Photo courtesy Sheri Williams/GF Golden Eagles
(Photo: Buddy Putnam (South Florida) speaks to students at Moreau Elementary School in Glens Falls earlier this month.)
Article from Perfect Game USA
When he is not serving as the President and General Manager of the Glens Falls Golden Eagles, Darin Williams works as a prison guard at the maximum-security Great Meadows Correctional Facility.
Through interacting with these troubled lives on a daily basis, Williams has built a vision to impact the community using the student-athletes on his baseball team.
“I want to reach kids before they make mistakes and become a menace to society,” Williams said. “The way that professional athletes act makes kids believe that if they can do whatever they want if they are good at sports.”
Noticing this problem, the Golden Eagles teamed up with a number of schools in the Glens Falls community. A reading program has been created that rewards students by the number of books they read. The more they read, the more chances there are to win prizes like tickets to the games or memorabilia. One of the team’s sponsors, TD Bank, has pledged that if a student reads 10 books over the summer, they will open a $10 savings account in their name.
Along with the reading program, players are sent into the schools to talk about the importance of academics and staying active. They read to the kids, and often tell stories of great baseball players they knew who are no longer playing the game because of mistakes they made off the field.
“Bringing the players into schools gives the kids good role models,” Williams continued. “They are able to see that in order to become good in athletics, you need to do things the right way.”
“We try to make at least two school trips a week,” Ross Kivett, the Golden Eagles’ second baseman said. “I’m a big proponent of reading. It helps give the kids an imagination and with that you can go anywhere. I try to tell the kids that you need to work your mind as well as your body to stay healthy.”
Along with helping out in the schools, the Golden Eagles look to continue their success on the field in the Perfect Game Collegiate Baseball League. Since the team’s creation in 2004, Glens Falls has won four regular season titles and made the playoffs six times. Their 31-17 record in 2011 was the best in the league, helping them win the East Division crown in the inaugural season of the PGCBL.
Leading the Golden Eagles in 2012 will be Chase Griffin, a catcher from Georgia Southern University. Griffin was named the Southern Conference Freshman of the Year and a Louisville Slugger Freshman All-American after a tremendous rookie season in which he hit .320 with 10 doubles, 10 home runs and 42 RBIs.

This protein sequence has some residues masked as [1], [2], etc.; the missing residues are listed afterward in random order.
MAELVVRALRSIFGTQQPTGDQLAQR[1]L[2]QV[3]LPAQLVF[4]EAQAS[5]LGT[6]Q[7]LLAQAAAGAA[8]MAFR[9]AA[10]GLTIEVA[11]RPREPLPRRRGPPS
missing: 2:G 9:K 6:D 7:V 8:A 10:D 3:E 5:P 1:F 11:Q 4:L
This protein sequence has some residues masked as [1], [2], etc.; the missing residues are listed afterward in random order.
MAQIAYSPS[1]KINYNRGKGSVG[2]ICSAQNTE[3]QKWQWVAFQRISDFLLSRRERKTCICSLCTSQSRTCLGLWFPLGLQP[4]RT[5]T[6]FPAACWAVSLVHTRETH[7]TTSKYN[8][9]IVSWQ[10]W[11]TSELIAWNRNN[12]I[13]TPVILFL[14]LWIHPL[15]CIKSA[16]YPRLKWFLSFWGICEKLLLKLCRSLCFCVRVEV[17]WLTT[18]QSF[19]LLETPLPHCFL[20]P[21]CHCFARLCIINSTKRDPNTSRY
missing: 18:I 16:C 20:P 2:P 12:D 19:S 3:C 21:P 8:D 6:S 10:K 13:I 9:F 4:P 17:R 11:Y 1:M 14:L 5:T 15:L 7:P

“Chase is a very intense kid,” Head Coach John Mayotte said. “He had an outstanding freshman year, and being named the Freshman of the Year in a major conference is quite the honor. There are parts of his game that need to improve, but there are also parts that are already pretty darn good.”
Along with Griffin, the Golden Eagles offense will have a number of other talented players. Ross Kivett, who has started at Kansas State in both of his first two seasons, has gotten off to a hot start and is currently hitting .404 with two triples and seven stolen bases. However, Coach Mayotte might be the most impressed with Canadian product Emmanuel Forcier.
Hailing from St. Hyacinthe, Quebec, Forcier has spent the past year at New Mexico Junior College, working on his baseball skills and adapting to the United States. In his first eight games with the Golden Eagles, he has shined, hitting .462 with a homerun and five RBI.
“He speaks limited English (96.57% of people in St. Hyacinthe speak French only), but he is an outstanding all around player,” Mayotte added. “He is one of those young guys who doesn’t realize how good he could be.”
On the mound, the Golden Eagles will lean heavily on Northwestern right-hander Brandon Magallones. As a freshman this spring, he led the Wildcats with seven victories and 67 strikeouts. He has continued his success in Glens Falls, as he has a 1.00 ERA and has only allowed four hits in his first two starts.
“Brandon is a quality Summer League pitcher,” Mayotte said of Magallones' success on the mound this summer. “He has good velocity and a nice arsenal of pitches. Being from Northwestern, he is a well-rounded kid and he has a good pedigree.
Other standouts on the mound include Georgia Southern’s Jarod Cheek, who is 1-0 with a 0.96 ERA in his first six appearances. Kansas State’s Jake Doller has not allowed an earned run in 12.1 innings of work, and Louisburg College’s Tony Urban is 1-0 with a 1.69 ERA after throwing 10.2 innings.
Even if this success on the field does not continue, Coach Mayotte will be happy with what his team has been able to achieve in the community.
“The kids have done a great job. Baseball is a special sport in which the players are truly student-athletes. They are excited about getting in the classrooms and they are really good citizens. I can tell it’s legitimate.”